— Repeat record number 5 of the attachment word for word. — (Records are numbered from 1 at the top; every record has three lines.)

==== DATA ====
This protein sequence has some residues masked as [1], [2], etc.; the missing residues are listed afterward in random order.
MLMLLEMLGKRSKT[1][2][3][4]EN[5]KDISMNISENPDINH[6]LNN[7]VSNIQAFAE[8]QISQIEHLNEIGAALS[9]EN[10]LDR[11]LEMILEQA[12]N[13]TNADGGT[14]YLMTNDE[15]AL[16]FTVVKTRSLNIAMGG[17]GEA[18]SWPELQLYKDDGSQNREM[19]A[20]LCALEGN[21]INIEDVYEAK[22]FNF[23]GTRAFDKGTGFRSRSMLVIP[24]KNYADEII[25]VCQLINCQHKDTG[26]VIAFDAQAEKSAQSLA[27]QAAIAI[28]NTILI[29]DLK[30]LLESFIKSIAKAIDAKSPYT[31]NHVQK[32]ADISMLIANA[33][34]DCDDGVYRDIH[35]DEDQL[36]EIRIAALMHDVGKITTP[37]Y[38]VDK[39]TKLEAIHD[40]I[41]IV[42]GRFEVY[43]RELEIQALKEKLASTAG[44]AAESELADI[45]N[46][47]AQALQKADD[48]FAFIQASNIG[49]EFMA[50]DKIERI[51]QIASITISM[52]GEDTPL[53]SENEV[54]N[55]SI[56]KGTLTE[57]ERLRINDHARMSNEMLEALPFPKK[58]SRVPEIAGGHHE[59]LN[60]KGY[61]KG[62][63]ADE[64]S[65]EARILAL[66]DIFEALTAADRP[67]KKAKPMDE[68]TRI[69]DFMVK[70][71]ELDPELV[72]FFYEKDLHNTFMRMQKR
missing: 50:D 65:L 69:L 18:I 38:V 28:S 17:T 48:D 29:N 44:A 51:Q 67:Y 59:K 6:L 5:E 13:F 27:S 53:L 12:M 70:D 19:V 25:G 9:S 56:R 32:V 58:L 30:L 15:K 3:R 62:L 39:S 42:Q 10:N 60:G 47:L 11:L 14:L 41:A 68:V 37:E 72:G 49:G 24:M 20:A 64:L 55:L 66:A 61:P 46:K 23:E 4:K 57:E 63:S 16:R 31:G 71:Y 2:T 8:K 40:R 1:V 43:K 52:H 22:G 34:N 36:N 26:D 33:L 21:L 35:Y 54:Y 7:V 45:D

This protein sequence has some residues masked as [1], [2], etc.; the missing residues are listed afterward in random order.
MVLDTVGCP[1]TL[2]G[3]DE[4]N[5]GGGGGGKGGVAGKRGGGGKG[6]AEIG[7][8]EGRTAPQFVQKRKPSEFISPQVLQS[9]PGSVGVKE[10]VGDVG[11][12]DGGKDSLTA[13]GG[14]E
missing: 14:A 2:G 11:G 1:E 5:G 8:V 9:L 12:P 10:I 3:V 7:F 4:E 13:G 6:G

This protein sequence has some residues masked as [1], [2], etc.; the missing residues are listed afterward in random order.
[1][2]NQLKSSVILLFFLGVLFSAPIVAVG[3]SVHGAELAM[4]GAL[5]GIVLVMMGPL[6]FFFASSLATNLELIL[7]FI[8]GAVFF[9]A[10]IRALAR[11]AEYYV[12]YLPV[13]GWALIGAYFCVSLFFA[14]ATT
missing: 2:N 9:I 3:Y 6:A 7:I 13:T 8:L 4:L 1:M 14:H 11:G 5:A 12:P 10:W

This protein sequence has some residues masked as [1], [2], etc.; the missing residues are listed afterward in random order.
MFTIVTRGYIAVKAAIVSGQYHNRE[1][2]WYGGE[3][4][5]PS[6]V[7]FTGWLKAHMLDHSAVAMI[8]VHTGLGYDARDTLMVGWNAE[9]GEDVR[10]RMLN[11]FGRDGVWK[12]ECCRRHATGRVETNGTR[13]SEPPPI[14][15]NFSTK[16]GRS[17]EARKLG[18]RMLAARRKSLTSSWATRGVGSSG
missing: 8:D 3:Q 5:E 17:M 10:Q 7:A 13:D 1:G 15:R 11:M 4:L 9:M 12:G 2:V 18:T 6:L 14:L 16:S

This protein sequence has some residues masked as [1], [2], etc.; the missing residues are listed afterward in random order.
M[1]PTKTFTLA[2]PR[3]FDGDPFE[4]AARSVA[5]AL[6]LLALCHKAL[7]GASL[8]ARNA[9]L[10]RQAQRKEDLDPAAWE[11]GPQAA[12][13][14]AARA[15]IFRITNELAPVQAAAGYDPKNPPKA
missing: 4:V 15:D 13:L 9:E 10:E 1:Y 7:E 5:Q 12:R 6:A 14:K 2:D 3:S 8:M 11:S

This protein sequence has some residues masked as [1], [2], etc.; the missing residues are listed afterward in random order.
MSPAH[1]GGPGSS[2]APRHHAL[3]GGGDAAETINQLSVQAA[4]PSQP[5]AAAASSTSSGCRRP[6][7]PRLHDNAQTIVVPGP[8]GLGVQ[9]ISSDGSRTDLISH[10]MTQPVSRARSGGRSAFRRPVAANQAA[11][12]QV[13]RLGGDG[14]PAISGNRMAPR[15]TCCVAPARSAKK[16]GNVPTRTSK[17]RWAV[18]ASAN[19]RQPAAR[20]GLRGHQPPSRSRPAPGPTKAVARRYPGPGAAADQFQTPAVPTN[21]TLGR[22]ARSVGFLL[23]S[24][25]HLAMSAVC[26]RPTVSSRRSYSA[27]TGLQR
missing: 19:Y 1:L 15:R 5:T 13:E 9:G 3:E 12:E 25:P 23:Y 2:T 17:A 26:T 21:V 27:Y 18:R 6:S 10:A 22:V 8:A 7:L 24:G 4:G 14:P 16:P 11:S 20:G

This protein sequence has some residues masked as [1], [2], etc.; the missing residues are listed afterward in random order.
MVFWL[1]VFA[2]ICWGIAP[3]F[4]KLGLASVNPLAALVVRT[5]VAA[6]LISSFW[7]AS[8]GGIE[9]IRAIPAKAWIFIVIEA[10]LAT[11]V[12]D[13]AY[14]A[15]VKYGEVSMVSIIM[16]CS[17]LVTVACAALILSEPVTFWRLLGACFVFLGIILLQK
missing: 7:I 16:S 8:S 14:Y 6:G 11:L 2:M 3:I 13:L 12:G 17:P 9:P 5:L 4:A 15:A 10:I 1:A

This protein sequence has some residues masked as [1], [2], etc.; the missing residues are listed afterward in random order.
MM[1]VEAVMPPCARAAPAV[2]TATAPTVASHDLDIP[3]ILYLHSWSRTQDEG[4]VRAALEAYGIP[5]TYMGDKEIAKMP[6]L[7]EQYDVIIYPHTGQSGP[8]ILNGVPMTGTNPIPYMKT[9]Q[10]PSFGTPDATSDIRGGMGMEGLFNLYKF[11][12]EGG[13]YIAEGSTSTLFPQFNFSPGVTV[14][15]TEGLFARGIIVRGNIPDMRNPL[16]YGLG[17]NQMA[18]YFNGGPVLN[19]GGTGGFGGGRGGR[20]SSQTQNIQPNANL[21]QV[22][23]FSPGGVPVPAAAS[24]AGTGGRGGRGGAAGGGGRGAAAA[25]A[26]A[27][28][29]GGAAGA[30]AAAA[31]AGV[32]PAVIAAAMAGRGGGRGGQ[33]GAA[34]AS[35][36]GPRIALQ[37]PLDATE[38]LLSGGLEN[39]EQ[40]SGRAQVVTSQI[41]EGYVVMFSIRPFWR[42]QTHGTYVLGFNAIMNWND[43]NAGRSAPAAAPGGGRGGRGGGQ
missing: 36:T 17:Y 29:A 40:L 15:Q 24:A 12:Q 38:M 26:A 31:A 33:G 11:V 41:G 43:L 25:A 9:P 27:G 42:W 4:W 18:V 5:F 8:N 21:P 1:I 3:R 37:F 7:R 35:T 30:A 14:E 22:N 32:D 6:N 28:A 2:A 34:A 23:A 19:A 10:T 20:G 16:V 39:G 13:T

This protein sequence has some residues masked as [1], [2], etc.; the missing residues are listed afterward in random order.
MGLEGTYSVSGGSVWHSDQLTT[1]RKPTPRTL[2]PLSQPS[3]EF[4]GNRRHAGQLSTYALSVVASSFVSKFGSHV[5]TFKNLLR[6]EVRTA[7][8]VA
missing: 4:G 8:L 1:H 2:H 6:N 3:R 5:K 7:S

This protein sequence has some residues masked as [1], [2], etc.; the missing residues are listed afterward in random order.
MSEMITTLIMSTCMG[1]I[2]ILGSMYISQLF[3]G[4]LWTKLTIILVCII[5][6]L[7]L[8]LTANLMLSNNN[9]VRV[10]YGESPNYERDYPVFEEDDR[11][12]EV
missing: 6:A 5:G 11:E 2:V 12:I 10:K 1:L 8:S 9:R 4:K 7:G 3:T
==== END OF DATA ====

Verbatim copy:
This protein sequence has some residues masked as [1], [2], etc.; the missing residues are listed afterward in random order.
M[1]PTKTFTLA[2]PR[3]FDGDPFE[4]AARSVA[5]AL[6]LLALCHKAL[7]GASL[8]ARNA[9]L[10]RQAQRKEDLDPAAWE[11]GPQAA[12][13][14]AARA[15]IFRITNELAPVQAAAGYDPKNPPKA
missing: 4:V 15:D 13:L 9:E 10:E 1:Y 7:E 5:Q 12:R 6:A 14:K 2:D 3:S 8:M 11:S